My latest flash fiction story, “The Prophet’s Burden,” is now available to read on Havok’s website. And, since I’m a volunteer editor, there’s no 24-hour time frame—it’ll always be available, whether or not you’re a Havok member. To celebrate its publication, here’s a short look at how I wrote it.
If you’ve already read the story, you may have guessed that it follows the same exploits of the adventurer from “Sword of the Stones” or “The Tomb of the Ophidian Scepter.” I’d been thinking of writing about another of his expeditions, and the “sixth sense” theme for October 2020 seemed like the perfect opportunity to do so.
So in a way, the “sixth sense” theme wasn’t exactly the seed for this story, but it did help focus it. I thought it would be cool to feature an artifact that would allow the adventurer to sense the future—an extremely valuable skill for someone in his line of work! The idea was that the artifact would allow its wearer to discern the future as long as they were wearing it in that possible future. I wanted removing the artifact to feel particularly weighty, because that is the only course of action that can’t be predicted.
The madness element of the talisman (since that was the type of artifact I settled on), evolved naturally as I wrote the story. It made sense that trying to comprehend a multitude of experiences all at once would be overwhelming. I didn’t quite have the word count to delve into this aspect, but I envisioned the talisman grants/forces its wearer to experience the future in all five senses. So you don’t just see what happens; you feel, hear, smell, and (sure) taste it, too. So the adventurer’s brain was telling him that he was being stabbed, crushed, eaten, hearing his partner scream and animals roar, smelling burning flesh, tasting noxious gases, etc. all at once. Not a very pleasant experience!
I don’t really go into that in the story though. What was interesting was composing scenes from the main character’s future-perspective while considering what was actually going on in real-time. I wanted to give readers the option to re-read the story and understand what Alma was seeing/hearing. For example, the first “real” dialogue after the adventurer puts on the talisman is him answering Alma’s as-yet unasked question, which is why she just stares at him for a moment. It was a unique challenge, but I think I pulled it off.
In terms of the actual writing, the first draft started right with the adventurer putting on the talisman. Herein lies a tip for writing flash fiction. The story really picks up when the main character puts the talisman, but that moment doesn’t offer any backstory to help ground readers. Nevertheless, I wrote that scene first because I knew I would need to get to it quickly.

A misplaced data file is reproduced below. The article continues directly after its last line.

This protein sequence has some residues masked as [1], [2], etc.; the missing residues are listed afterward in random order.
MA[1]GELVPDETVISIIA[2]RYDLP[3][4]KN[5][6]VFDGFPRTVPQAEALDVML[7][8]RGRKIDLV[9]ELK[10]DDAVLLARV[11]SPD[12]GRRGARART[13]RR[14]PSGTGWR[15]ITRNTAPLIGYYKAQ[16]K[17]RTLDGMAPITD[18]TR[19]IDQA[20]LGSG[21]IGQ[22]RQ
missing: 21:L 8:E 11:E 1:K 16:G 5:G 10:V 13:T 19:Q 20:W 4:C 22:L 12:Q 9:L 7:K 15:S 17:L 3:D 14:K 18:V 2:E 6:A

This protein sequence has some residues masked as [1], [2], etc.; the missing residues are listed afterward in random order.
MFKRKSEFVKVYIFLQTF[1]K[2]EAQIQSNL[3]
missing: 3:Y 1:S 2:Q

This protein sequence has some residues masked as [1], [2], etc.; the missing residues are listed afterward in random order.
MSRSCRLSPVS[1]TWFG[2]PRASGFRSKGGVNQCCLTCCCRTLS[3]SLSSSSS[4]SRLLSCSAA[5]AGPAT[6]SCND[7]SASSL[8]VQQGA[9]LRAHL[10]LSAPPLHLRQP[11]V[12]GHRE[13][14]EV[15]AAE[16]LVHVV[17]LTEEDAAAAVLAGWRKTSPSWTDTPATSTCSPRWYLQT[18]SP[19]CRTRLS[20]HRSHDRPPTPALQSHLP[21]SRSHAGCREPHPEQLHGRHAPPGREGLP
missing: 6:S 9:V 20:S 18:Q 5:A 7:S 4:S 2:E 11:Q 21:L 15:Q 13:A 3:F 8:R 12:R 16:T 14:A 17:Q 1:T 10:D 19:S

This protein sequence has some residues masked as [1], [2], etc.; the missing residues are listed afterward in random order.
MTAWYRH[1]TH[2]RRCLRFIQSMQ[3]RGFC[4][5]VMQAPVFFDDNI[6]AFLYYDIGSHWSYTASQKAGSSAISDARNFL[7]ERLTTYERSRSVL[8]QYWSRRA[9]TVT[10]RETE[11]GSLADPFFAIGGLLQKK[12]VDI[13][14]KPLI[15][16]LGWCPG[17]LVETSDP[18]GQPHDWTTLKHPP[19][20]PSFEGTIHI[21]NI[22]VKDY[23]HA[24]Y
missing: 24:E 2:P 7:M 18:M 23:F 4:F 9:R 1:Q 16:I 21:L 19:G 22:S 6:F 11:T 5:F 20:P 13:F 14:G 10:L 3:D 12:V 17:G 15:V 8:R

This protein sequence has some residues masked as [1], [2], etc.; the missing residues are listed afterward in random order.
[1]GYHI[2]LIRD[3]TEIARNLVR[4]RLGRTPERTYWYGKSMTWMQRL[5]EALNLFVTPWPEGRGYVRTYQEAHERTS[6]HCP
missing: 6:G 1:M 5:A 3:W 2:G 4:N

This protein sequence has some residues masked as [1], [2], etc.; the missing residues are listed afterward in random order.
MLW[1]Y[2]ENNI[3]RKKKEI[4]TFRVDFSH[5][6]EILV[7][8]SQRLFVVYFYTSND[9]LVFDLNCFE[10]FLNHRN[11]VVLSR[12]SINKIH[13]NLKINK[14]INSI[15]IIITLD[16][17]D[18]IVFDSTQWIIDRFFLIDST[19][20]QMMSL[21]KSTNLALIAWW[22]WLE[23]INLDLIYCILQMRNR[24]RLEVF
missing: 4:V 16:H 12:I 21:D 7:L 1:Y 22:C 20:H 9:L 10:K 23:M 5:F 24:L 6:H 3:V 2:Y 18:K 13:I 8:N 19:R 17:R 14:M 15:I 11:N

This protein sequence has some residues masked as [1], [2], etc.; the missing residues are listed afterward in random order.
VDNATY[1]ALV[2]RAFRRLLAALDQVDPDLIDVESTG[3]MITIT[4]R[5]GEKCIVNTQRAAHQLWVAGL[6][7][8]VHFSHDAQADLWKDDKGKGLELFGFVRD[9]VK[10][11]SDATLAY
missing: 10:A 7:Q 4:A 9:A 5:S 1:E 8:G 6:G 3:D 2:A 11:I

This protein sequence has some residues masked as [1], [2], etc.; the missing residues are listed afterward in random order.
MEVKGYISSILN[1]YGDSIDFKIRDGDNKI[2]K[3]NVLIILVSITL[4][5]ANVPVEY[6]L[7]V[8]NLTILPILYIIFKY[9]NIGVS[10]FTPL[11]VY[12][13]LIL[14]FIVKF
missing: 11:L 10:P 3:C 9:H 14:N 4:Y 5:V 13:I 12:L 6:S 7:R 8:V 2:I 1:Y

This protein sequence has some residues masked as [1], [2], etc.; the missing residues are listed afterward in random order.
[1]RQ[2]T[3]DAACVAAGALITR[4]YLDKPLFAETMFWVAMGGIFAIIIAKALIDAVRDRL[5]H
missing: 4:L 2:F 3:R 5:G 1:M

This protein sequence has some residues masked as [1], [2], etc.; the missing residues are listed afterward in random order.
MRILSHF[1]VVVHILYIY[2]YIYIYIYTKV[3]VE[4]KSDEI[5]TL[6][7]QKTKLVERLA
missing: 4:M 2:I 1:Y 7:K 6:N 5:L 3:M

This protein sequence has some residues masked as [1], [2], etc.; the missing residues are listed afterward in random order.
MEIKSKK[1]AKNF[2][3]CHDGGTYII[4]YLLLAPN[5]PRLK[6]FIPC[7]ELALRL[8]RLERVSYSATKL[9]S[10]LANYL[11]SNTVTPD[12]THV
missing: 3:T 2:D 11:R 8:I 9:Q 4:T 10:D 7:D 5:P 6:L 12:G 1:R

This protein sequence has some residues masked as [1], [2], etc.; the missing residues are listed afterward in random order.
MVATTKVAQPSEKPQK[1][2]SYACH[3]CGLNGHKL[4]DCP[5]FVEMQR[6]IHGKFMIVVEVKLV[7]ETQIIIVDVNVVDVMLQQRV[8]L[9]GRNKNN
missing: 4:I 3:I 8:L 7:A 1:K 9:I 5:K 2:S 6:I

Later, after writing the majority of the story, I went back to write the intro. This offered several benefits: 1) I knew how many words were left to write the opening and keep the story under 1,000 words. 2) I was already in the writing groove, so instead of spending a few paragraphs warming up my “writing voice,” I was able to jump right in. And 3) I knew what moment I was writing toward, so I knew which information had to be relayed, and which stuff could be left out. The resulting “opening” section lasts approximately 120 words, but it moves toward the inciting incident pretty quickly (compared to what I would have likely done without the constraint).
Because the crux of the story always lay in the scene where the characters finally grasp the talisman’s power, I knew the ending would have to be similarly fast-paced. I wanted to include another scene showing the different futures that could result from an encounter with an enormous crocodile, but the word count just wasn’t there.
Since I didn’t have the space to describe this scene going into further detail about the artifact’s effects on the wearer, I opted for a broader overview as the adventurers exit the temple. Even though I think it could have been interesting to dive into this aspect, I think the end result fits well with the main character’s inability to focus.
The ending was a little tricky. As I mentioned above, taking off the talisman was meant to be a significant gesture and indicate that the adventurer could accept not knowing the future. But since this story felt a little heavier than other installments, I wanted to reintroduce just a little levity at the end. My first draft had the main character commenting about what drew the ancient civilization mad (an idea that didn’t make it into the final story). However, my editor Lisa encouraged me to push this a little more. I’m happy she did, because the end result gives the characters a little more good-natured banter. And adding banter is always a good call.
Of course, you’re invited to add a little banter here in the comments or over on the story itself! I hope you enjoyed this glimpse into how “The Prophet’s Burden” came together. Thank you for reading!